"Neanderthal thinking": Biden blasts Texas, other states for lifting mask mandates

An unfortunate soundbite. From time to time I think of Mike DeWine’s decision early in the pandemic, when the mask wars were just beginning, not to mandate mask-wearing in Ohio. That wasn’t because he didn’t see value in masks, it was because he realized that having the government browbeat mask skeptics about wearing one was apt to make them more resistant to doing so, not less.

Of course, he changed his mind a few months later when he issued a mask mandate anyway in desperation, to try to stem a summer wave of COVID.

But there was sense in his earlier view. Given that most mask skepticism exists on the right and and that righties are more inclined to resist pandemic-era government restrictions, especially when they’re issued by a Democrat (see, e.g., Cuomo, Whitmer, Newsom), having a Democratic president describe Texas’s reopening sans masks as “Neanderthal thinking” is destined to polarize the issue along partisan lines. Which means some righties who were grudgingly wearing their masks as a matter of sound COVID hygiene may be tempted to take them off in the name of defying Sleepy Joe. Especially once populist media begins to amplify this and makes it a rallying cry a la “deplorables.”

Do mask mandates even work? Some evidence suggests that they do but no state was spared a hard winter simply because mask-wearing was the law of the land there. We can safely say that they work at the margins to reduce infections by forcing some people to cover up who otherwise wouldn’t, preventing a few transmissions that otherwise would have happened. And every transmission counts, I’m sure Biden would say, especially at a moment when millions of people are weeks or even days away from being immunized. A mask is a minor inconvenience to save as many lives as possible now that we’re in the home stretch of the pandemic.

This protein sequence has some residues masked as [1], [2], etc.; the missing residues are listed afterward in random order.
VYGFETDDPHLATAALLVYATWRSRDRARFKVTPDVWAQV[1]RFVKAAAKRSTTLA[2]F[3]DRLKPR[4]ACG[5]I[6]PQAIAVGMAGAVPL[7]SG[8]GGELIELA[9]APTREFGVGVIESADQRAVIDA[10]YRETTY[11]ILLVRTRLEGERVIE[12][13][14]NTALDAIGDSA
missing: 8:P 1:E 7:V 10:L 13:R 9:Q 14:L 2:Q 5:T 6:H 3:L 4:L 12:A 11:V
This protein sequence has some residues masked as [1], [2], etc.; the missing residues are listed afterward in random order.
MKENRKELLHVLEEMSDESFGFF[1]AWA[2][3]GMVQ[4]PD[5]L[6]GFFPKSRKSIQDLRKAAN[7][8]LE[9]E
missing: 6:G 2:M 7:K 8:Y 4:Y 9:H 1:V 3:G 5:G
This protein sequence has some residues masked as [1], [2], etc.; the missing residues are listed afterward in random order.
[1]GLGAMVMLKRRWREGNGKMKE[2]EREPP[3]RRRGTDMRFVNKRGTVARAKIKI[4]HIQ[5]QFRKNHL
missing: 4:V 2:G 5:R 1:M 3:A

But presidential insults will obscure that point rather than clarify it. Especially since anti-mask righties aren’t the only ones guilty of “Neanderthal thinking” on pandemic safety:

“You deserve to die if you don’t follow the CDC’s guidance” is some next-level sociopathic pandemic vindictiveness, a bit like that idiot who used to dress up as the Grim Reaper to taunt Florida beachgoers but nastier. And counterproductive on its own terms, of course, since mass vaccination isn’t a wholly altruistic endeavor. We should want everyone to get immunized not just for humanitarian reasons but because the fewer chains of transmission there are, the fewer chances the virus will have to mutate into a vaccine-resistant strain and find its way back to you or me. If Olby and Moore want to seal Texas off and make it a freefire zone for coronavirus, with 30 million people forced to acquire immunity the old-fashioned way, they’re not going to like how that turns out for the country.

Plus, as various liberals have said to them in reply: Why should the “good” Texans who voted Democratic last year be deprived of the vaccine just because their Republican governor is willing to jump the gun on easing pandemic restrictions?

In lieu of an exit question, read Jim Geraghty on the vaccination math going forward. If we keep up with our pace of around 1.9 million shots per day, we could plausibly have somewhere in the ballpark of 150 million adults or more vaccinated by the end of May. Assume another 75 million Americans have already acquired immunity through infection and we’re talking about the vast, vast majority of adults protected by COVID before summer. The end is near (in a good way). But we probably have tens of thousands of deaths still to endure before we get there.